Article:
Tara is currently a member of the University of Oregon College of Arts and Sciences (CAS) Digital Humanities advisory board.
Since discovering the 4Humanities group established by Alan Liu et al., she’s been very interested in thinking about how technology might not only allow us to change the way that a non-academic audience perceives and accesses our research, but how it also might allow us as scholars to rethink the kind of work we already do, “analog” or otherwise.
Her most recent project is Inside the Japanese American Internment. (A guest blog post about it has just been published, and it’s been featured as an Editor’s Pick on the game website.) Essentially, it’s a cross between a gamebook (like the famous Choose Your Own Adventure books) and a text-based adventure game (ZORK is the quintessential example) and, like both of those genres, it’s a piece of interactive fiction, or what has been called a cybertext: neither game nor book, but a hybrid that draws on both. You can read the full description of the game here; in essence, you play as Fred Suzuki, a character I pieced together by combining aspects of the real life Japanese American Fred Korematsu, of Supreme Court case infamy, and the fictional Ichiro Yamada, from internee John Okada’s novel No No Boy. In the days after Pearl Harbor, you, as Fred, face a series of decisions, including whether to resist the draft or join the army; whether to leave your Japanese-born parents to fend for themselves in camp or join them in renouncing your citizenship; whether to throw your lot in with your country or your race. In short, the game is designed to test out an argument I put forth in my dissertation: that the internment, by denying Japanese Americans their most basic civil rights, ultimately forced them to make choices—endless, unsatisfying, and life-changing—and, in doing so, made the trauma of being imprisoned by one’s own government into a source of guilt, shame, and felt responsibility.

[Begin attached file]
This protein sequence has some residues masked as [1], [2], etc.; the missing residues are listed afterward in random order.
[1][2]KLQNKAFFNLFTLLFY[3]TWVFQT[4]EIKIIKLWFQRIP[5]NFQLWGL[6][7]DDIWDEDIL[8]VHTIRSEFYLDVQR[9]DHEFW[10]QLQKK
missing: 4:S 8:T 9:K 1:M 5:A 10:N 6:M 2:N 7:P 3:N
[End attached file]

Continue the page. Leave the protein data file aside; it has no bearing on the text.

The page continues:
For me, Inside is more than an educational resource that can help bring this oft-forgotten chapter in American history to the attention of a new generation of young readers and gamers. It isn’t, in other words, just a history lesson disguised as a game; it’s an opportunity for us, as scholars and teachers, to think differently about history, about literature, and about games. It’s a chance for us to literally bring books to life; to make games about more than “fun”; to reexamine how history gets turned into a story—and who tells it. In other words, it lets us get beyond the truism that “history is written by the victors.” The history of the Japanese American internment, as you learn from playing Inside, is really about the thousands of trails of breadcrumbs left by each and every decision that an internee was forced to make; it’s about the complex picture, the map, that emerges when we look at all those criss-crossing trails and re-traced paths.